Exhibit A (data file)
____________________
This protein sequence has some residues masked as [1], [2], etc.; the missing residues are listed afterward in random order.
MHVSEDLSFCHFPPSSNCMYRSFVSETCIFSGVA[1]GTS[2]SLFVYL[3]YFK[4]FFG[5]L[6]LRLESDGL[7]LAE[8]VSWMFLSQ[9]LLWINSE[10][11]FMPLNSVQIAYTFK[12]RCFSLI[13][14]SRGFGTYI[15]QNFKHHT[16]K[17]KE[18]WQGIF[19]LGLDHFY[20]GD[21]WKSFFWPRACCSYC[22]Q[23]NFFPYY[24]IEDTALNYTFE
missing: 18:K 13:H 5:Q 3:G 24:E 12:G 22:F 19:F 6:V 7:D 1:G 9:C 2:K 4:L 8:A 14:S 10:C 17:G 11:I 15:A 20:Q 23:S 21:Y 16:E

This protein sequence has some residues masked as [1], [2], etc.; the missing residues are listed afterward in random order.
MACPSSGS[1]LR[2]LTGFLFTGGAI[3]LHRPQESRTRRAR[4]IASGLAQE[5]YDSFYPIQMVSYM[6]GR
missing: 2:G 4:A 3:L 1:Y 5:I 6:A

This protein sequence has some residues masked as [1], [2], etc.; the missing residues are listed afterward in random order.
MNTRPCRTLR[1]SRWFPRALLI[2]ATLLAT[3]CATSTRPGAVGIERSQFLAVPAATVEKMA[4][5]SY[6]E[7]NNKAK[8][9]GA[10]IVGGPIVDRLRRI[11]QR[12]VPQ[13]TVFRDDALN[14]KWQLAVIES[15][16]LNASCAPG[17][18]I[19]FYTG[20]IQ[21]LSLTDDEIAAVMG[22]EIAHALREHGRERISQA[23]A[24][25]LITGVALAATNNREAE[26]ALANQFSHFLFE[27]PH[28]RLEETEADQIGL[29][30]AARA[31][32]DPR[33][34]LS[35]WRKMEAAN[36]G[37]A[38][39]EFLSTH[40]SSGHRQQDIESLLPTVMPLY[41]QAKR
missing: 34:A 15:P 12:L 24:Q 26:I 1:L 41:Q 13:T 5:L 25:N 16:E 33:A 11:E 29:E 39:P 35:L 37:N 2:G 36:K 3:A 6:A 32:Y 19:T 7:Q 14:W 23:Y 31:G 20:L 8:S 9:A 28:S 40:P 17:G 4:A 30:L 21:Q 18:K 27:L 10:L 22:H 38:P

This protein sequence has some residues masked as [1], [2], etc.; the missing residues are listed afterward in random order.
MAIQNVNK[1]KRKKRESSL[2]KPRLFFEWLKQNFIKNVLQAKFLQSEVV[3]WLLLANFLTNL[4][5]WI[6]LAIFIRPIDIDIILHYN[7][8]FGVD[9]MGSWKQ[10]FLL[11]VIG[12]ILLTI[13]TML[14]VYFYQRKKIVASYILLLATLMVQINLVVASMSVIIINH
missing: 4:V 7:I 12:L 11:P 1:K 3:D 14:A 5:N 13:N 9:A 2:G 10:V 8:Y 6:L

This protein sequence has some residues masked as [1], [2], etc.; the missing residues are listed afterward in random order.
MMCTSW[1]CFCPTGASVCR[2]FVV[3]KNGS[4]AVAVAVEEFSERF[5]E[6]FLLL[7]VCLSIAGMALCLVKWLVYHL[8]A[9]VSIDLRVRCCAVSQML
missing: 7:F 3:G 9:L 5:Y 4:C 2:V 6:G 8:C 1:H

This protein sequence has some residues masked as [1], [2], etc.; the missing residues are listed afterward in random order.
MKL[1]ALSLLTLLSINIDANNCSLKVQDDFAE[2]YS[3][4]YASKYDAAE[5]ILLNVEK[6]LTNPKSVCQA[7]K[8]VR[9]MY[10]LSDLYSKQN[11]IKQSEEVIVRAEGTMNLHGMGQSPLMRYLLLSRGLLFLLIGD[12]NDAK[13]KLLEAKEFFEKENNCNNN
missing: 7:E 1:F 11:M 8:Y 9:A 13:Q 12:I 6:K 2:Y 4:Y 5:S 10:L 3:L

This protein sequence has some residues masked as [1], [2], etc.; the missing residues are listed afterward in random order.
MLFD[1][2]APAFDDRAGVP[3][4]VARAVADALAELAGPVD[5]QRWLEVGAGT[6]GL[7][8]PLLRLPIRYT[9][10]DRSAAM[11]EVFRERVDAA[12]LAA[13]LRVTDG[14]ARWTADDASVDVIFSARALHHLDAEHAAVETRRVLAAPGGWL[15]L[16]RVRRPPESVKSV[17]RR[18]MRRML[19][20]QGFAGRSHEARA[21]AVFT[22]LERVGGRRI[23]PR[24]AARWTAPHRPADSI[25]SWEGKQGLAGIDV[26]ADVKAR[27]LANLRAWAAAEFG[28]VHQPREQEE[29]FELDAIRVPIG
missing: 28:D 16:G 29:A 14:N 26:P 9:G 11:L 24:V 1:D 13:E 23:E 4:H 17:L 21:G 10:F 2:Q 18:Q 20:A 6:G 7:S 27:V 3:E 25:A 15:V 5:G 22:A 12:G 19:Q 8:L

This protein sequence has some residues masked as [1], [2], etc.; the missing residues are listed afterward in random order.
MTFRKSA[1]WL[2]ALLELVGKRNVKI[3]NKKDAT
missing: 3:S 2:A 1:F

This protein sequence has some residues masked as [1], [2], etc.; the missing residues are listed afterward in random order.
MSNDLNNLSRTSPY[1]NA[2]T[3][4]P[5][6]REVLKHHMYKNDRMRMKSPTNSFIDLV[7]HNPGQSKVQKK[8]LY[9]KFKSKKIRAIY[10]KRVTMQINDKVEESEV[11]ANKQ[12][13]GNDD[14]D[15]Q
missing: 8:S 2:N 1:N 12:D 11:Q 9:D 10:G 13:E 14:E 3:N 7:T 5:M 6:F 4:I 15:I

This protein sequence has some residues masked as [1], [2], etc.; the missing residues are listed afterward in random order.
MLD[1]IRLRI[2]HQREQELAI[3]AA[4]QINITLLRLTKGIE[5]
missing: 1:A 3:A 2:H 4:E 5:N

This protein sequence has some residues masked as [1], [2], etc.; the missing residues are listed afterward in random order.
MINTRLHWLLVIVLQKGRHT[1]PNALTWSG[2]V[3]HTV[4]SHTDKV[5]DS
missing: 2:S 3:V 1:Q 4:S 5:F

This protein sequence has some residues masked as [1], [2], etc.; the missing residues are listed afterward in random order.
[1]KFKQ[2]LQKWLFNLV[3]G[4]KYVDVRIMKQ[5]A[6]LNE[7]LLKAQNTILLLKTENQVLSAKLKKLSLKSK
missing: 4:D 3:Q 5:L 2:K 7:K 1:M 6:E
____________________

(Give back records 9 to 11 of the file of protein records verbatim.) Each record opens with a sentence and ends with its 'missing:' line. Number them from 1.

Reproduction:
This protein sequence has some residues masked as [1], [2], etc.; the missing residues are listed afterward in random order.
MSNDLNNLSRTSPY[1]NA[2]T[3][4]P[5][6]REVLKHHMYKNDRMRMKSPTNSFIDLV[7]HNPGQSKVQKK[8]LY[9]KFKSKKIRAIY[10]KRVTMQINDKVEESEV[11]ANKQ[12][13]GNDD[14]D[15]Q
missing: 8:S 2:N 1:N 12:D 11:Q 9:D 10:G 13:E 14:E 3:N 7:T 5:M 6:F 4:I 15:I

This protein sequence has some residues masked as [1], [2], etc.; the missing residues are listed afterward in random order.
MLD[1]IRLRI[2]HQREQELAI[3]AA[4]QINITLLRLTKGIE[5]
missing: 1:A 3:A 2:H 4:E 5:N

This protein sequence has some residues masked as [1], [2], etc.; the missing residues are listed afterward in random order.
MINTRLHWLLVIVLQKGRHT[1]PNALTWSG[2]V[3]HTV[4]SHTDKV[5]DS
missing: 2:S 3:V 1:Q 4:S 5:F